Oklahoma partners with Cherokee Nation to fight nursing shortage
As the oldest municipality in the state of Oklahoma, the city of Tahlequah has a rich and fascinating history. At the very heart of that history are the native American tribes that inhabited the area long before the British invaded.
The settlement was established as the capital of the Cherokee Nation in 1839 at the end of the devastating forced tribal relocation mission, the Trail of Tears.
Historic Cherokee buildings from the time still stand in the town’s centre, and the Cherokee Indian Nation maintains its tribal offices in Tahlequah.
Central to Cherokee history is Northeastern State University (NSU), which was proudly founded in 1846 as the Cherokee National Female Seminary.
The university’s connection with the tribal nation is still alive and well, and goes well beyond just the historic buildings on campus.
NSU keeps close ties with their founders; ties they have built on in recent weeks in response to community outcry for more nurses in Cherokee County.
Earlier in July, NSU teamed up with the Cherokee Nation, along with Connors State College and Northeastern Health System, on a new satellite nursing programme.
The collaboration launched the course with a signing of a memorandum of understanding on July 8. The parties have agreed that NSU will provide space and resources on the Tahlequah campus for Connors State College (CSC) to carry out a satellite version of their current Associate of Applied Science in Nursing Programme.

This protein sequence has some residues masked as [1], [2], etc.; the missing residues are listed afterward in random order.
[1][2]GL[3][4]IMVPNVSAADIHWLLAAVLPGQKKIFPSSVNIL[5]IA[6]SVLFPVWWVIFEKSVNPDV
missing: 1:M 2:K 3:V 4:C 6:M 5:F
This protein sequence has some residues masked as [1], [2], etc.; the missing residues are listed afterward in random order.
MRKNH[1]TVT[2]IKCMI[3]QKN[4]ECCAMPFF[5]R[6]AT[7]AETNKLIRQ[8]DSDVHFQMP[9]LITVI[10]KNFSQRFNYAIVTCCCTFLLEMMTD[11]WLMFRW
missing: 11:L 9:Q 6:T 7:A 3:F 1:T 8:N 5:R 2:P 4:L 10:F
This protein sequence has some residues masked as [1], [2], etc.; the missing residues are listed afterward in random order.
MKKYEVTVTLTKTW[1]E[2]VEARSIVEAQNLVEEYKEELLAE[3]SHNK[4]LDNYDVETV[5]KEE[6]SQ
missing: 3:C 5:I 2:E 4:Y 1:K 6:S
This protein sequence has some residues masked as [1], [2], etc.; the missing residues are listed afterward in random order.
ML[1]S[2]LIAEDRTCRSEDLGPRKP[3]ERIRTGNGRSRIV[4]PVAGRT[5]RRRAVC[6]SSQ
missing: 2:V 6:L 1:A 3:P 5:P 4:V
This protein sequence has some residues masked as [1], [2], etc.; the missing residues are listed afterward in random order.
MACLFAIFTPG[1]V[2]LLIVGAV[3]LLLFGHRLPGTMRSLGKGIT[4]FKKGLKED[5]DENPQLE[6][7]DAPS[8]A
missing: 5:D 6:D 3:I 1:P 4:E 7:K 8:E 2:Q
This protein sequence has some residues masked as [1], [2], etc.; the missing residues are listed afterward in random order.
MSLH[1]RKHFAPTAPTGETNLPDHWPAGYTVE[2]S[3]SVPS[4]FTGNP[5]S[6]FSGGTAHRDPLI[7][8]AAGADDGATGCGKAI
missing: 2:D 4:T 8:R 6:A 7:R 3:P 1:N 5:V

Cherokee Nation and Northeastern Health System are providing funding for a faculty position for the programme.
“Future graduates of this nursing program will provide direct patient care to those with heath challenges and will bolster the number of health professionals in the area,” NSU President, Dr. Steve Turner, said in a statement.
“The financial support provided by the Cherokee Nation and Northeastern Health System is key to the programme’s success. NSU is pleased to work with Connors State College to increase the number of nurses in Green Country.”
The partnership will expand current nursing education and workforce opportunities for CSC and NSU students, improving the overall health and well-being of the citizens of Cherokee County, the Cherokee Nation and patients of Northeastern Health System.
The shortage of nurses is a statewide issue in Oklahoma with just 700 registered nurses for every 100,000 people. This is well below the national average of 1,150 per 100,000.
A combination of increased demand due to an ageing population and an increase of nurses retiring is driving the shortage. According to the Oklahoma Board of Nursing, about 38 percent of RNs are age 50 and older.
“Increasing options for health care education in northeast Oklahoma means we are able to help fill the workforce needs of the future and allow young people the ability to compete for jobs here at home,” said Cherokee Nation Principal Chief Bill John Baker.
“Producing skilled nurses with an associate degree from Connors State and bachelor’s degree from NSU addresses the health care shortage we see today across rural Oklahoma and makes it easier for nurses to advance their degrees. Cherokee Nation is proud to play a major role in this unique and forward-thinking collaboration of tribal, community and higher education institutions.”